# HP Prime for All

English  Русский

Author: Edward Shore (original article)

Today's session is about starting other apps in a program and using colors.

### Defining equations in the Program Editor and Home

The equation must be a string and be stored to the appropriate designated variable.

• F# is for functions of X. (Function app).
• R# is for polar functions of θ. (Polar app).
• U# is for sequences of N, N-1, N-2. (Sequence app).
• X# and Y# for parametric equations of T. (Parametric App)
• V# for open statements and equations in the Advanced Graphing App, which The independent variables are X and Y.

where # — is a digit 0-9.

Defining equations this way leaves them uncheck. If you want them plotted or accessed in Num View, you will need to check them.

Example:
F1:="2*X^3" stores the function f(x) = 2*x^3 in Function 1.

R5:="A*SIN(θ)" stores the polar function r(θ) = A*sin(θ) in Polar Function 5, with A being what value stored in it.

### STARTAPP

STARTAPP(application name in quotes);

Starts the named App. The calculator points the screen to the default view (Plot, Symb, Num).

Access: Cmds, 4. App Functions, 2. STARTAPP

### CHECK and UNCHECK

Checks and unchecks specific equation or function (0-9) in the current app.
For example, if you are in the Function app, CHECK(1) activates F1.
As you should expect, UNCHECK(1) turns F1 off.

What does CHECK and UNCHECK affect?

1. Whether a function is plotted in Plot view.
2. Whether a function is analyzed in Num view.

Access for CHECK: Cmds 4(App Functions) 1(CHECK)

Access for UNCHECK: Cmds 4(App Functions) 4(UNCHECK)

### STARTVIEW

STARTVIEW(ViewNumber): instructs the HP Prime to go to a certain view.
It has two arguments, the view number and a redraw number.
Common view numbers include (not all inclusive, full list available here):

• -2 = Modes screen
• -1 = Home
• 0 = Symbolic (Symb)
• 1 = Plot
• 2 = Numeric (Num)
• 3 = Symbolic Setup
• 4 = Plot Setup
• 5 = Numeric Setup

Etc..

The redraw number is either 0 or non-zero. 0 does not redraw the screen, anything else does.
I recommend the latter.

Access: Cmds 4(App Functions) 3(STARTVIEW)

### RGB

RGB(red, green, blue, alpha): returns an integer code pertaining to a color's RGB code.
This is super useful for drawing and text writing.

• Red: Intensity of Red, 0-255
• Green: Intensity of Green, 0-255
• Blue: Intensity of Blue, 0-255
• Alpha: (optional) Opacity (up to 128).

RGB codes:

• Blue: RGB(0,0,255)
• Violet: RGB(143,255,0)
• Dark Green: RGB(0,128,0)
• Orange: RGB(255,127,0)
• Yellow: RGB(0,255,255)
• Red: RGB(255,0,0)
• White: RGB(255,255,255)
• Black: RGB(0,0,0)
• Gray: RGB(129,128,128)
• Brown: RGB(150,75,0)
• Light Blue: RGB(173,216,330)

Tip: Change a color of a graph. Use the syntax: F#(COLOR):=RGB(red, blue, green, [alpha]);
F stands for the designated function type (F for function, R for polar, etc).
# — is the digit 0-9.
Example: F8(COLOR):=RGB(0,0,255)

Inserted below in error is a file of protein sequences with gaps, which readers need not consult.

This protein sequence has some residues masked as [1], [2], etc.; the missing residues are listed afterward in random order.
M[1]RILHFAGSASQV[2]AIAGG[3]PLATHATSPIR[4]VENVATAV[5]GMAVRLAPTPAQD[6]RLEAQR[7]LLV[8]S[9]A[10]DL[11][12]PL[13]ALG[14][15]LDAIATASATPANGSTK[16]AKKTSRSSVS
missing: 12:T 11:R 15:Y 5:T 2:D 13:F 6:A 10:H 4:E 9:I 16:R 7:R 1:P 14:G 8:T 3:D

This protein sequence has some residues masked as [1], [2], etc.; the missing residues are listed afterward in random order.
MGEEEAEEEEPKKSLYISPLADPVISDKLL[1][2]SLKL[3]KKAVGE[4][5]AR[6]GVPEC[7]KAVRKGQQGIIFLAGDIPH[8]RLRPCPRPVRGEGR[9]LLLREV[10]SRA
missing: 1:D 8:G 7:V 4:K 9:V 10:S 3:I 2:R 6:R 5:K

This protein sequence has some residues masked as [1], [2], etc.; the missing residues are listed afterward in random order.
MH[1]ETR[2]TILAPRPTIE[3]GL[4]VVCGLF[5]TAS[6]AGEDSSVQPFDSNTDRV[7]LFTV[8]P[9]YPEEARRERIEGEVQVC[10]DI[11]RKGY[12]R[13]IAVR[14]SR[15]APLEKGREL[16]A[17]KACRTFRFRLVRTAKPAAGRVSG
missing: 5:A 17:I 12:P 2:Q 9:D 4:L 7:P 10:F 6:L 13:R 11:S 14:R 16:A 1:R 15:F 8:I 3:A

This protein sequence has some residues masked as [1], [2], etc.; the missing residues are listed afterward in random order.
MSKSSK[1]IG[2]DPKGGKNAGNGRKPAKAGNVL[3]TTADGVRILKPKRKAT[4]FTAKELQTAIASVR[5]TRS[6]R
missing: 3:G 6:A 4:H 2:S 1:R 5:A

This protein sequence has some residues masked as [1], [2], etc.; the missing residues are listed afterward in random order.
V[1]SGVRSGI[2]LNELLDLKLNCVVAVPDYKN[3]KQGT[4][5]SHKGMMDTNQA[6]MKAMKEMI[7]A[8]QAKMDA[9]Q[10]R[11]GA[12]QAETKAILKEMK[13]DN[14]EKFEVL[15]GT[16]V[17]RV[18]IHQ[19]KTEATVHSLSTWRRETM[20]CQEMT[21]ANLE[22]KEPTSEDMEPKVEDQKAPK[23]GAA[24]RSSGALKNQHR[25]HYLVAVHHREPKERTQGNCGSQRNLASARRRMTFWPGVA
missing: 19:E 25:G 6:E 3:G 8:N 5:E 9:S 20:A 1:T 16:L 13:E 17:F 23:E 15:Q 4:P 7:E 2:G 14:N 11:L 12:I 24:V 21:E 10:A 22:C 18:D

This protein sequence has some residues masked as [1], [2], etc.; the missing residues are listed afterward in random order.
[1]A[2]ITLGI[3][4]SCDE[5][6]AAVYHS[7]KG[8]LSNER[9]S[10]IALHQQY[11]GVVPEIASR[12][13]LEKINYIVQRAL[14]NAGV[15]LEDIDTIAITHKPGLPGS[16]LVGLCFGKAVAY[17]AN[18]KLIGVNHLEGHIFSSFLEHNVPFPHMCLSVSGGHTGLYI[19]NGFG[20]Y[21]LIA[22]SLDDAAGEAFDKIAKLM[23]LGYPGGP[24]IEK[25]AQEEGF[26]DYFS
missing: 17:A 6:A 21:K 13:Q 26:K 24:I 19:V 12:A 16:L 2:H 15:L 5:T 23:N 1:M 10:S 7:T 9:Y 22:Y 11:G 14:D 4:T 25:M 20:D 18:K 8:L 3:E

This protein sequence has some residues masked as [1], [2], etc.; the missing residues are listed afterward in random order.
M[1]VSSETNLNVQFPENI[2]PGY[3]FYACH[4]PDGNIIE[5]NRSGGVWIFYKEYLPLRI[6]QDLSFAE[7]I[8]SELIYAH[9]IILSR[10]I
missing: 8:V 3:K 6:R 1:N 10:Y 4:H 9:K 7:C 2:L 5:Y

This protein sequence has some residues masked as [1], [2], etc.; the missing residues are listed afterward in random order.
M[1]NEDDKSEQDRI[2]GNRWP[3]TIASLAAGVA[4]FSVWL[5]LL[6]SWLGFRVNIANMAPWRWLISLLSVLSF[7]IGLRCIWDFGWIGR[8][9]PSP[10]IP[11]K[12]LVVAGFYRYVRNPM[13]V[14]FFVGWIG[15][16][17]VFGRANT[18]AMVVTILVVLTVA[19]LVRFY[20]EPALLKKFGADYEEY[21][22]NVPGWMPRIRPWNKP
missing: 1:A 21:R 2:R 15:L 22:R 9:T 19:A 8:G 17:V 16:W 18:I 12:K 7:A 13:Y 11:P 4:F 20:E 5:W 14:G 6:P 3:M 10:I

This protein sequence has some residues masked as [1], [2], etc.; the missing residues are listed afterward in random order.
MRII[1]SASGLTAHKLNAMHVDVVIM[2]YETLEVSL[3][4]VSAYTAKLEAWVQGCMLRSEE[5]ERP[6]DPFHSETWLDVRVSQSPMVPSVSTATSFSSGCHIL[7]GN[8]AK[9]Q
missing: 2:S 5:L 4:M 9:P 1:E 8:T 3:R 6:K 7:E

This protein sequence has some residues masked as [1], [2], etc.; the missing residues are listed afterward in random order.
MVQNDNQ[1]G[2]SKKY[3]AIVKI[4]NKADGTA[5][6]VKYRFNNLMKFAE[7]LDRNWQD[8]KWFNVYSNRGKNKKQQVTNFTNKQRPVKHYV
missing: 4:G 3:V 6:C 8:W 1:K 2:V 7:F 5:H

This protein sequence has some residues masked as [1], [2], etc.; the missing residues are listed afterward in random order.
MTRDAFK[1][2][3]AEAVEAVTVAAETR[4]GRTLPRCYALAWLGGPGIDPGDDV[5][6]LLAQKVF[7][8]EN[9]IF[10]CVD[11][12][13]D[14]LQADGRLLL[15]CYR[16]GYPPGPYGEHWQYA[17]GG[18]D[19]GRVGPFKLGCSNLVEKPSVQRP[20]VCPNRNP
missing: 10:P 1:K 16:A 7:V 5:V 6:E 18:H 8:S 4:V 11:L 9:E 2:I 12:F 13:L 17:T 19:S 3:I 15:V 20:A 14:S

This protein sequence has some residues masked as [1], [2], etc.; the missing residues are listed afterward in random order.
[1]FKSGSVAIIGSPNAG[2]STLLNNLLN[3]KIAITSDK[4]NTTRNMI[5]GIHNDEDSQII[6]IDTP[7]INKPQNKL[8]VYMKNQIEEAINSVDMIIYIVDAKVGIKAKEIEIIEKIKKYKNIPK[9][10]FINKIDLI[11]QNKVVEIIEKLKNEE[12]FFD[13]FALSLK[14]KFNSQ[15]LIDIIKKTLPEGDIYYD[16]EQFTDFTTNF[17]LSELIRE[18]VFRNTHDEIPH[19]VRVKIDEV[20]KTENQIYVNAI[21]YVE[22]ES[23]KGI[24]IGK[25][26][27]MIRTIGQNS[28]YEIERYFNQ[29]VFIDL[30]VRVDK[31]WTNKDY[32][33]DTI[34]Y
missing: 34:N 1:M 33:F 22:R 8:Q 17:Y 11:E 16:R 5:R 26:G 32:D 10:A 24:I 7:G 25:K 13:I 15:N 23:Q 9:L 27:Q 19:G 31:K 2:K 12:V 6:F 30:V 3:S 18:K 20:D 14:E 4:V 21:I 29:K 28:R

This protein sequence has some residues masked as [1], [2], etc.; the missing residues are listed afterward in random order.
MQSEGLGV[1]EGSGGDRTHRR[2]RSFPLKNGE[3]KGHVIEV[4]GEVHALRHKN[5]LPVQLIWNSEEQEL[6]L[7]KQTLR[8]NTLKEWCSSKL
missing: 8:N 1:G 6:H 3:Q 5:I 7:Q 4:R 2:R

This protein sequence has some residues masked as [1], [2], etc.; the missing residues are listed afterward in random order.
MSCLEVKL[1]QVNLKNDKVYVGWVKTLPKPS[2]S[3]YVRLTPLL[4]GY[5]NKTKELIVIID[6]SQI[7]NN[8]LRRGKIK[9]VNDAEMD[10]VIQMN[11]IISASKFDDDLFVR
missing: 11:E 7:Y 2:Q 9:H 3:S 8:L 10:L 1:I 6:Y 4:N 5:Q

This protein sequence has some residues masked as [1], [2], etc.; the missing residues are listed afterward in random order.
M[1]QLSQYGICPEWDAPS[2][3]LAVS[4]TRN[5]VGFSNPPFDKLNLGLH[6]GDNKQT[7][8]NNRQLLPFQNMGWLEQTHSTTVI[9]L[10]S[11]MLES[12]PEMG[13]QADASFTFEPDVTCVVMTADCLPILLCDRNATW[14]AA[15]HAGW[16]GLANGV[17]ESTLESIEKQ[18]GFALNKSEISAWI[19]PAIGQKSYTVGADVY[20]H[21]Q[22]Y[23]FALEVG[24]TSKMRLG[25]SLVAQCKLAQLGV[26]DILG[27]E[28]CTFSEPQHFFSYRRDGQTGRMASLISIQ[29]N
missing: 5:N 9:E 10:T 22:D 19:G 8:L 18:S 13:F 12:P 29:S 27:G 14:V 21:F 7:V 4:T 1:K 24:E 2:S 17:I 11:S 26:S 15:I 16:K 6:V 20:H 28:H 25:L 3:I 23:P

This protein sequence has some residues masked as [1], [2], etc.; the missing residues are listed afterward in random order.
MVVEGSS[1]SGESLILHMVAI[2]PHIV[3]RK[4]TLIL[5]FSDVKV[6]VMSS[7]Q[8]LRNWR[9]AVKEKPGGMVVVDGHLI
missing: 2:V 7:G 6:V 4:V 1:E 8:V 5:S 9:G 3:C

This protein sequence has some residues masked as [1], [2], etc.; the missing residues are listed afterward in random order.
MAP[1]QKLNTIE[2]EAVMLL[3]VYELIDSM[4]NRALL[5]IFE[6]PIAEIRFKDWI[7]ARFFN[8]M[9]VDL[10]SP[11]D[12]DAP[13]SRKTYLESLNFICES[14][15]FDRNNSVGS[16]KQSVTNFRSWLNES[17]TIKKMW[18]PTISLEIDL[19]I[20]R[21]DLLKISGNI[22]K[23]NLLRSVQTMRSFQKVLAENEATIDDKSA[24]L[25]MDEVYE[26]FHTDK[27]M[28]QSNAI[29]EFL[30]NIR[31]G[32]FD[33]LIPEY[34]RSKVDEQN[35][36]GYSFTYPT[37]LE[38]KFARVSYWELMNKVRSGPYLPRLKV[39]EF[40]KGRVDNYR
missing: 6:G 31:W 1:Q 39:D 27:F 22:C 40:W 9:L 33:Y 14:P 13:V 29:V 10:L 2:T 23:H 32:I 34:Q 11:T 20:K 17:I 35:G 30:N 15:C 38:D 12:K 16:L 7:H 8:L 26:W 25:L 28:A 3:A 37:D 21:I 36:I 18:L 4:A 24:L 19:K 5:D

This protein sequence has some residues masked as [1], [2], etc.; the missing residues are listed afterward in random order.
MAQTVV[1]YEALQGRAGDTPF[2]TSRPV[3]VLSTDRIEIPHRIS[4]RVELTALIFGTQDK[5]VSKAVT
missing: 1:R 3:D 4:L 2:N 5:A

makes the function F8 plot in blue.

For other colors, RGB can be found on various sites on the Internet, including Wikipedia.

Access: Cmds 2(Drawing) 5(RGB)

This is a lot, but this is doable. Let's see all these commands and tips in action and create some magic.

### Conic Drawing for HP Prime

Draws the conic section for the general equation

Ax2+By2+Cxy+Dx+Ey+F=0

You can choose the color how the conic section is plotted, from red, blue, orange, and green. (Game show enthusiasts take note of the order of the colors I listed... ;) ).

EXPORT CONIC()
BEGIN LOCAL cr, cg, cb, I;
INPUT({A, B, C, D, E, F},
"Ax^2+By^2+Cxy+Dx+Ey+F", { }, { },
{0, 0, 0, 0, 0, 0});

// Colors
CHOOSE(I, "Choose a Color",
"Red", "Blue", "Orange", "Green");
cr := {255, 0, 255, 0};
cg := {0, 0, 127, 255};
cb := {0, 255, 0, 0};

V1 := "A*X^2+B*Y^2+C*X*Y+D*X+E*Y+F = 0";
V1(COLOR) := RGB(cr(I), cg(I), cb(I));
CHECK(1);
// Plot View
STARTVIEW(1, 1);
END;


Below are some examples. Remember the form:

Ax2+By2+Cxy+Dx+Ey+F=0

### Projectile Motion for HP Prime

This program calculates range and height of a projectile, and plots its path.
The program sets the mode into Degrees (HAngle=1) and the calculator to the Parametric app.

Equations:
x = V * cos θ * t
y = V * sin θ * t - .5 * g * t^2

Where:

• V = initial velocity
• θ = initial degree of flight
• g = Earth gravitation constant (9.80665 m/s^2, ≈32.17404 ft/s^2)

Air resistance is not factored, so we are dealing with ideal conditions.
How much the projectile represents reality varies, where factors include the object being projected, the temperate and pressure of the air, and the weather.

EXPORT PROJ13()
BEGIN LOCAL M, str;
// V, G, θ are global
// Degrees
HAngle := 1;

CHOOSE(M, "Units", "SI", "US");
IF M == 1 THEN str := "m";
G := 9.80665;
ELSE
str := "ft";
G := 32.17404;
END;

INPUT({V, θ}, "Data",
{"V:", "θ:"},
{"Initial Velocity in "+str+"/s",
"Initial Angle in Degrees"});

X1 := "V*COS(θ) * T";
Y1 := "V*SIN(θ) * T-.5*G*T^2";

STARTAPP("Parametric");
CHECK(1);
Xmin := 0;
// Range
Xmax := V^2/G*SIN(2*θ);
Ymin := 0;
// Height
Ymax := (V^2*SIN(θ)^2) / (2*G);
MSGBOX("Range: "+Xmax+" "+str+", "+", Height: "+Ymax+" "+str);
// Plot View
STARTVIEW(1, 1);
END;


Below are screen shots from an example with V = 35.25 m/s and θ = 48.7°.

This concludes this session of the tutorials. Shortly I will have Part 6 up, which has to do routines.

I am catch-up mode, still. But then again I always feel like there is too much to do and too little time. LOL